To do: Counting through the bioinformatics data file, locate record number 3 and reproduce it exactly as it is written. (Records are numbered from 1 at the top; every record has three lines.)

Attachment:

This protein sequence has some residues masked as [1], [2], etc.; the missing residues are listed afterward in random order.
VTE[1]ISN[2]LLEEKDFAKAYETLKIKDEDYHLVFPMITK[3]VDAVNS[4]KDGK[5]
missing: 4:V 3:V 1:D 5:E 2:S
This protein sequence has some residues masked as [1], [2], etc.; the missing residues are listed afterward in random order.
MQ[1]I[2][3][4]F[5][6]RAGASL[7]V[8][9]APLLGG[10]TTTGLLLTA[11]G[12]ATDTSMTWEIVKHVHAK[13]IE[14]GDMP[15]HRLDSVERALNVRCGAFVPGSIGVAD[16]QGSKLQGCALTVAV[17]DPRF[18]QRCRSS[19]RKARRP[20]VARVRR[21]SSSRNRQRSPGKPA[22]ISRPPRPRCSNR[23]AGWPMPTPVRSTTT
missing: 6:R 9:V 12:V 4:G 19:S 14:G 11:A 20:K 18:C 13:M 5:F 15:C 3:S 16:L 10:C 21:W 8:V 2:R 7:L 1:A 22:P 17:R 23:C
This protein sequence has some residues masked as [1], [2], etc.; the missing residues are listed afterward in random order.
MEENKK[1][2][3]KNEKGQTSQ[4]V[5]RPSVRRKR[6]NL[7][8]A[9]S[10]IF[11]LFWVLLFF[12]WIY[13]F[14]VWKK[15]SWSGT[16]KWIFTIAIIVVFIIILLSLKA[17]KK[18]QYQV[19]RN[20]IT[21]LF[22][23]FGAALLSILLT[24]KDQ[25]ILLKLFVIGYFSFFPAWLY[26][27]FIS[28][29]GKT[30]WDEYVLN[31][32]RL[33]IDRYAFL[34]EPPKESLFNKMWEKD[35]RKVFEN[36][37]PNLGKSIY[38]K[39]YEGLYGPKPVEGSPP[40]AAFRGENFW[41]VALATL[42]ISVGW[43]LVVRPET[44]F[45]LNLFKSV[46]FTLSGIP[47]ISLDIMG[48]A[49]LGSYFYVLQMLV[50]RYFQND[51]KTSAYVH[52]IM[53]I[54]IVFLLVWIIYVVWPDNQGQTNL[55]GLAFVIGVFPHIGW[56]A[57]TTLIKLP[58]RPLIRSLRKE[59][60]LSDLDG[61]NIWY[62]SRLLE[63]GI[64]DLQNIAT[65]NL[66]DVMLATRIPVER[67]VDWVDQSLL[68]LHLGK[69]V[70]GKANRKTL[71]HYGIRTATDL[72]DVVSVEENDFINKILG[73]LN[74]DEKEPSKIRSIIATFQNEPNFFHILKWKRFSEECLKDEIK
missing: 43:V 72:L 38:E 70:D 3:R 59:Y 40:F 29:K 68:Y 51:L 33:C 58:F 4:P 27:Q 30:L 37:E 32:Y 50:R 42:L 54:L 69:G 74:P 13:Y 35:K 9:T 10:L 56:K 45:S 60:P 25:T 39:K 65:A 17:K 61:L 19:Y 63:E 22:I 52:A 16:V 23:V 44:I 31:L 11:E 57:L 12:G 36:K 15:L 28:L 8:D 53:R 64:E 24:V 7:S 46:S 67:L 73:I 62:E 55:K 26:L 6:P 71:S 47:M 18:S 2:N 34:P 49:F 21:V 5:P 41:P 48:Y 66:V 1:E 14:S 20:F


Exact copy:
This protein sequence has some residues masked as [1], [2], etc.; the missing residues are listed afterward in random order.
MEENKK[1][2][3]KNEKGQTSQ[4]V[5]RPSVRRKR[6]NL[7][8]A[9]S[10]IF[11]LFWVLLFF[12]WIY[13]F[14]VWKK[15]SWSGT[16]KWIFTIAIIVVFIIILLSLKA[17]KK[18]QYQV[19]RN[20]IT[21]LF[22][23]FGAALLSILLT[24]KDQ[25]ILLKLFVIGYFSFFPAWLY[26][27]FIS[28][29]GKT[30]WDEYVLN[31][32]RL[33]IDRYAFL[34]EPPKESLFNKMWEKD[35]RKVFEN[36][37]PNLGKSIY[38]K[39]YEGLYGPKPVEGSPP[40]AAFRGENFW[41]VALATL[42]ISVGW[43]LVVRPET[44]F[45]LNLFKSV[46]FTLSGIP[47]ISLDIMG[48]A[49]LGSYFYVLQMLV[50]RYFQND[51]KTSAYVH[52]IM[53]I[54]IVFLLVWIIYVVWPDNQGQTNL[55]GLAFVIGVFPHIGW[56]A[57]TTLIKLP[58]RPLIRSLRKE[59][60]LSDLDG[61]NIWY[62]SRLLE[63]GI[64]DLQNIAT[65]NL[66]DVMLATRIPVER[67]VDWVDQSLL[68]LHLGK[69]V[70]GKANRKTL[71]HYGIRTATDL[72]DVVSVEENDFINKILG[73]LN[74]DEKEPSKIRSIIATFQNEPNFFHILKWKRFSEECLKDEIK
missing: 43:V 72:L 38:E 70:D 3:R 59:Y 40:F 29:K 68:Y 51:L 33:C 58:F 4:P 27:Q 30:L 37:E 32:Y 50:R 42:L 54:L 69:G 74:P 13:Y 35:K 9:T 10:L 56:K 45:S 60:P 25:T 39:K 65:A 17:K 61:L 19:Y 63:E 22:I 52:A 16:V 23:V 44:I 31:L 11:E 57:L 12:G 36:K 15:L 28:L 8:D 53:R 64:E 24:V 7:S 46:S 67:L 73:I 62:E 55:K 26:L 6:P 71:S 47:M 18:S 2:N 34:P 49:F 21:V 5:P 41:P 48:Y 66:V 1:E 14:S 20:F